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anonymous

  • 5 years ago

expand using the properties of logarithms: log5 y(x+2)/x^4

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  1. anonymous
    • 5 years ago
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    when expanding a logarithm when two terms are being multiplied together the sum of the logarithm of the two taken seperately is equal for example log base 5 of x(y) is equal to log base 5 of x + log base 5 of y

  2. anonymous
    • 5 years ago
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    when a term is being divided then you use the difference of the log with the same base for example log base 5 of x/y is equal to log base 5 of x - log base 5 of y

  3. anonymous
    • 5 years ago
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    does that help?

  4. anonymous
    • 5 years ago
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    \[\log5 y(x+2)/x^4 = \log5 y(x+2) - \log5x^4 = \log5y+\log5(x+2) - 4\log5x\]

  5. anonymous
    • 5 years ago
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    im so lost

  6. anonymous
    • 5 years ago
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    bubbamurphy your answer gets cut off

  7. anonymous
    • 5 years ago
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    Sorry the above reply got cut out. \[\log5y(x+2) - \log5x^4 = \log5y + \log5(x+2) - 4\log5x\]

  8. anonymous
    • 5 years ago
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    The righthand side of that last post should be your final answer (assuming by log5 you meant base 5)

  9. anonymous
    • 5 years ago
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    and yes then you move the power to the front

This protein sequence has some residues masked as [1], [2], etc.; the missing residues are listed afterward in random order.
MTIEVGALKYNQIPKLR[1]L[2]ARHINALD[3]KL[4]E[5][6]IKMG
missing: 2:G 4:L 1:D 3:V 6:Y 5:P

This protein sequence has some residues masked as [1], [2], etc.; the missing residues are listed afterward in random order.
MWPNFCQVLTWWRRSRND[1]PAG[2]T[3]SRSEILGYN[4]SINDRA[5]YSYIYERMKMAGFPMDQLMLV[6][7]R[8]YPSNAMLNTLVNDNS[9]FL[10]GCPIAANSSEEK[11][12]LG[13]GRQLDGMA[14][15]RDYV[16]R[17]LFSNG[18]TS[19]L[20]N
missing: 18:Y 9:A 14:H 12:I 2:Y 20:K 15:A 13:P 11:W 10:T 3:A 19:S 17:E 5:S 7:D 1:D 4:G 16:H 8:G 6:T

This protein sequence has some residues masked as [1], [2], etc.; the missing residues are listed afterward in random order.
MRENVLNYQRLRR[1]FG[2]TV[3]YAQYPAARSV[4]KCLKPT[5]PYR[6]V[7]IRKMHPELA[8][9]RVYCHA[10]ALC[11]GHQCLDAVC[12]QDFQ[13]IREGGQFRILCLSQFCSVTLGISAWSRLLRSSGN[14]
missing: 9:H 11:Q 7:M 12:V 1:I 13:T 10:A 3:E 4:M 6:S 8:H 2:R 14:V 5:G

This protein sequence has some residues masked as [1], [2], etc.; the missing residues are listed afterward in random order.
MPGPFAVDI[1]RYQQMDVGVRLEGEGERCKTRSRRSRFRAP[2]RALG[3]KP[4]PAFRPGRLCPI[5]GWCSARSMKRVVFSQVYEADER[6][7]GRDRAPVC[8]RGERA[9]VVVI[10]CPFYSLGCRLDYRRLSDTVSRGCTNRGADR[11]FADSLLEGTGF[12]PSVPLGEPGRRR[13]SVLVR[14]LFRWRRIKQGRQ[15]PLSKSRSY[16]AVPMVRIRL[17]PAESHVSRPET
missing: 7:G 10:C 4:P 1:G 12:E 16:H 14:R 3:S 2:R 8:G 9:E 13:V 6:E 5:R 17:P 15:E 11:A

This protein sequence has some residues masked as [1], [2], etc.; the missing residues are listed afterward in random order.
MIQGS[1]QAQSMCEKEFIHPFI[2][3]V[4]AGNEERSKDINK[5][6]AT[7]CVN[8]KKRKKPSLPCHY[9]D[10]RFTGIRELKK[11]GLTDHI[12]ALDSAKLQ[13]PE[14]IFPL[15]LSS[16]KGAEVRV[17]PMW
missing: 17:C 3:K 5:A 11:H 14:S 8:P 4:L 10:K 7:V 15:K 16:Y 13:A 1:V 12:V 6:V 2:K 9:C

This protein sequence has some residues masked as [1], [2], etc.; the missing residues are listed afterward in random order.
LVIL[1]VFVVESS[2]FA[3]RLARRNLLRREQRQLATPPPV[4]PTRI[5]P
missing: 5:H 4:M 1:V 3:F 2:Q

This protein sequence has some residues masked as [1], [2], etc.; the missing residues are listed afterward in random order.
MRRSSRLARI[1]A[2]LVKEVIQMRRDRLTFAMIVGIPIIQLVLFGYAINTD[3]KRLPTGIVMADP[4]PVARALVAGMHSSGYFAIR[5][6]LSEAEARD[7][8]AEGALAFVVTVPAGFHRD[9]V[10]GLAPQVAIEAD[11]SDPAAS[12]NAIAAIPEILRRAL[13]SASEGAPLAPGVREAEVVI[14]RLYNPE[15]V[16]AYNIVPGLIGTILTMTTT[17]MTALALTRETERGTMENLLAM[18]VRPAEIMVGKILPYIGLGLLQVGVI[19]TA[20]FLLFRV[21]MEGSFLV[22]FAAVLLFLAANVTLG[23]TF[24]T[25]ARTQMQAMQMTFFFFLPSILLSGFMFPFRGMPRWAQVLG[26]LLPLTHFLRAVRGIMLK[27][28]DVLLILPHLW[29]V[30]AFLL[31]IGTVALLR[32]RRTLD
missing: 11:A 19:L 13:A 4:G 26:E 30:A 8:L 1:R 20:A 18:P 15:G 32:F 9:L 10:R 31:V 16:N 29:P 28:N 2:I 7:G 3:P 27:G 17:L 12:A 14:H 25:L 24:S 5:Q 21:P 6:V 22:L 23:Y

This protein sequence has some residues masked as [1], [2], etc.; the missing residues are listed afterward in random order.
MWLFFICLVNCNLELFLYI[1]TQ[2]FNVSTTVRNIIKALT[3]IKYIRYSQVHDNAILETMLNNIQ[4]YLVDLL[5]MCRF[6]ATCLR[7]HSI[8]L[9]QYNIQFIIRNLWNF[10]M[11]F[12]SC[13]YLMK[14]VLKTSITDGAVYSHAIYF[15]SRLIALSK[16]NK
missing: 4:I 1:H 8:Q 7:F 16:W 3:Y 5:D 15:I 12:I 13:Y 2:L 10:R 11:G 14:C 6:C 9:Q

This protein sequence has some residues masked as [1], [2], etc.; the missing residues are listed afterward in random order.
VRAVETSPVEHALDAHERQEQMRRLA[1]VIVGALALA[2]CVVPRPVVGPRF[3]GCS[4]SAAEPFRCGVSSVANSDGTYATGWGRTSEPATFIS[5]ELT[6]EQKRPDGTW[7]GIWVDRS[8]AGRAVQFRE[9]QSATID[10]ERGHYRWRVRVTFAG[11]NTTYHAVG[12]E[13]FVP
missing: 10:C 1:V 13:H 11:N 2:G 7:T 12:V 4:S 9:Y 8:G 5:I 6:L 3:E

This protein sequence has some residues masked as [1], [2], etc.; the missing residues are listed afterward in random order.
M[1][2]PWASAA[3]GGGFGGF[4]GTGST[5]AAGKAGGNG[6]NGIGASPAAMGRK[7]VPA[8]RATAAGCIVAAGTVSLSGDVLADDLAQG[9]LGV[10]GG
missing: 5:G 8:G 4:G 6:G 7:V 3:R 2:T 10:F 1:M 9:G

10. anonymous
    • 5 years ago
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    as bubbamurphy did

  11. anonymous
    • 5 years ago
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    when two or multiple things are being multiplied together in the same log you can separate them with addition when they are being divided then you may use subtraction

  12. anonymous
    • 5 years ago
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    i did thankyou

  13. anonymous
    • 5 years ago
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    -4log5x is my answer?

  14. anonymous
    • 5 years ago
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    the whole left side of the equation that bubbamurphy posted is your completed answer

  15. anonymous
    • 5 years ago
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    *right side

  16. anonymous
    • 5 years ago
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    sorry

  17. anonymous
    • 5 years ago
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    no thankyou allot

  18. anonymous
    • 5 years ago
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    no problem any other questions while i am here?

  19. anonymous
    • 5 years ago
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    expand the expression: log3(x^-2y^3)

  20. anonymous
    • 5 years ago
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    \[\log3(x^(-2y^3) = -2y^3\log3x\]

  21. anonymous
    • 5 years ago
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    what is above the first x?

  22. anonymous
    • 5 years ago
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    the way that you wrote the problem x was to the power of -2y^3

  23. anonymous
    • 5 years ago
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    yes

  24. anonymous
    • 5 years ago
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    so if x is to the power of that entire quantity you can move that quantity to the front of the logarithm

  25. anonymous
    • 5 years ago
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    quantity meaning -2y^3

  26. anonymous
    • 5 years ago
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    that is a parenthesis above the first x

  27. anonymous
    • 5 years ago
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    there should be a end parenthesis after the -2y^3

  28. anonymous
    • 5 years ago
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    thankyou for your help

  29. anonymous
    • 5 years ago
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    No problem. :)

  30. anonymous
    • 5 years ago
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    do you have time for more?

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